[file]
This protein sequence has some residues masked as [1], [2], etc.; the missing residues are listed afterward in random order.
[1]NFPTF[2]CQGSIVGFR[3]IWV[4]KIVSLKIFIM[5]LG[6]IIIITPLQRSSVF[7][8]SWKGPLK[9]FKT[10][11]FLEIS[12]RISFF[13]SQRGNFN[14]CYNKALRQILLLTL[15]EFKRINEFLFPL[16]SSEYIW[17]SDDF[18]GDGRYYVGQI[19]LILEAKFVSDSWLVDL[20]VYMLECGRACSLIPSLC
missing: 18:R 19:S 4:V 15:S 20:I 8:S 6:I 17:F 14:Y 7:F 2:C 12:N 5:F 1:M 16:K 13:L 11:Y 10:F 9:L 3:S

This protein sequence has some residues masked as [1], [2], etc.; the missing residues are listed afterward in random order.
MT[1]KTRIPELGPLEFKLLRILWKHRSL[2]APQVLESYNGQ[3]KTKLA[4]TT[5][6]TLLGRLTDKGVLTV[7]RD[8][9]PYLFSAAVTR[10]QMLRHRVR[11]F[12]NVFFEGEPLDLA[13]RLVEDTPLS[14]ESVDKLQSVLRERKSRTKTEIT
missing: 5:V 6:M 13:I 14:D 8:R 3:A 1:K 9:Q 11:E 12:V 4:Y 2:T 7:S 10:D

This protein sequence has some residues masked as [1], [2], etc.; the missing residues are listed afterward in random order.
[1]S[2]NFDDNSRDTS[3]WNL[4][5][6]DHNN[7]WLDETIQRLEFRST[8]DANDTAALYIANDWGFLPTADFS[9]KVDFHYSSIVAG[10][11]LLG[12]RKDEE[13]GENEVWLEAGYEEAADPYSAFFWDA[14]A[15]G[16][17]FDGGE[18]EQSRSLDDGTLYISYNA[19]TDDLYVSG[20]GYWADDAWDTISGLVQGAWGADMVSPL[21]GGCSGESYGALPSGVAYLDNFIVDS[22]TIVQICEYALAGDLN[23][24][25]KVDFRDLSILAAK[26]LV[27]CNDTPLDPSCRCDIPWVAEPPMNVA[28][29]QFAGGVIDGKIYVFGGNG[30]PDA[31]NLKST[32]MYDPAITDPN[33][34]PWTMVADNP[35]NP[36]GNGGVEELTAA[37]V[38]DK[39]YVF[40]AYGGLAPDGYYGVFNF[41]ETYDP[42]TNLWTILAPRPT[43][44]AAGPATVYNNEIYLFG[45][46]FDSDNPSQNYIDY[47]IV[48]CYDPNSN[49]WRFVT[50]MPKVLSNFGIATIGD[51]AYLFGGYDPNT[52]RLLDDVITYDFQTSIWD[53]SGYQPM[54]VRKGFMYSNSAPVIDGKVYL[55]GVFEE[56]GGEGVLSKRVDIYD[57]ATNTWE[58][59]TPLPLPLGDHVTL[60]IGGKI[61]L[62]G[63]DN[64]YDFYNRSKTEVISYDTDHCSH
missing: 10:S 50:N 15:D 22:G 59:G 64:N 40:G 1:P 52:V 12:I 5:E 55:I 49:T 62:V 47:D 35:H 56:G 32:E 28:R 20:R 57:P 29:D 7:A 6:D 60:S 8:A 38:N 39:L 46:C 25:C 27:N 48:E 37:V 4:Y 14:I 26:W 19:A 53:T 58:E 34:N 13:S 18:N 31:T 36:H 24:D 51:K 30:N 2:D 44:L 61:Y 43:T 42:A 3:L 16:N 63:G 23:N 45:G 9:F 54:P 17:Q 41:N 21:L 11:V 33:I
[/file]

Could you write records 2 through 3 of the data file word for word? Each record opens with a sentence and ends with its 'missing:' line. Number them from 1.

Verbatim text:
This protein sequence has some residues masked as [1], [2], etc.; the missing residues are listed afterward in random order.
MT[1]KTRIPELGPLEFKLLRILWKHRSL[2]APQVLESYNGQ[3]KTKLA[4]TT[5][6]TLLGRLTDKGVLTV[7]RD[8][9]PYLFSAAVTR[10]QMLRHRVR[11]F[12]NVFFEGEPLDLA[13]RLVEDTPLS[14]ESVDKLQSVLRERKSRTKTEIT
missing: 5:V 6:M 13:I 14:D 8:R 3:A 1:K 9:Q 11:E 12:V 4:Y 2:T 7:S 10:D

This protein sequence has some residues masked as [1], [2], etc.; the missing residues are listed afterward in random order.
[1]S[2]NFDDNSRDTS[3]WNL[4][5][6]DHNN[7]WLDETIQRLEFRST[8]DANDTAALYIANDWGFLPTADFS[9]KVDFHYSSIVAG[10][11]LLG[12]RKDEE[13]GENEVWLEAGYEEAADPYSAFFWDA[14]A[15]G[16][17]FDGGE[18]EQSRSLDDGTLYISYNA[19]TDDLYVSG[20]GYWADDAWDTISGLVQGAWGADMVSPL[21]GGCSGESYGALPSGVAYLDNFIVDS[22]TIVQICEYALAGDLN[23][24][25]KVDFRDLSILAAK[26]LV[27]CNDTPLDPSCRCDIPWVAEPPMNVA[28][29]QFAGGVIDGKIYVFGGNG[30]PDA[31]NLKST[32]MYDPAITDPN[33][34]PWTMVADNP[35]NP[36]GNGGVEELTAA[37]V[38]DK[39]YVF[40]AYGGLAPDGYYGVFNF[41]ETYDP[42]TNLWTILAPRPT[43][44]AAGPATVYNNEIYLFG[45][46]FDSDNPSQNYIDY[47]IV[48]CYDPNSN[49]WRFVT[50]MPKVLSNFGIATIGD[51]AYLFGGYDPNT[52]RLLDDVITYDFQTSIWD[53]SGYQPM[54]VRKGFMYSNSAPVIDGKVYL[55]GVFEE[56]GGEGVLSKRVDIYD[57]ATNTWE[58][59]TPLPLPLGDHVTL[60]IGGKI[61]L[62]G[63]DN[64]YDFYNRSKTEVISYDTDHCSH
missing: 10:S 50:N 15:D 22:G 59:G 64:N 40:G 1:P 52:V 12:I 5:E 55:I 49:T 62:V 47:D 35:H 56:G 32:E 28:R 20:R 57:P 29:D 7:A 6:D 60:S 8:A 38:N 39:L 46:C 25:C 27:N 48:E 37:V 4:Y 14:I 26:W 19:A 53:T 58:E 34:N 13:S 18:N 31:T 36:H 24:D 51:K 30:N 2:D 44:L 61:Y 43:T 42:A 3:L 16:N 63:G 23:N 45:G 9:F 54:P 17:Q 41:N 21:L 11:V 33:I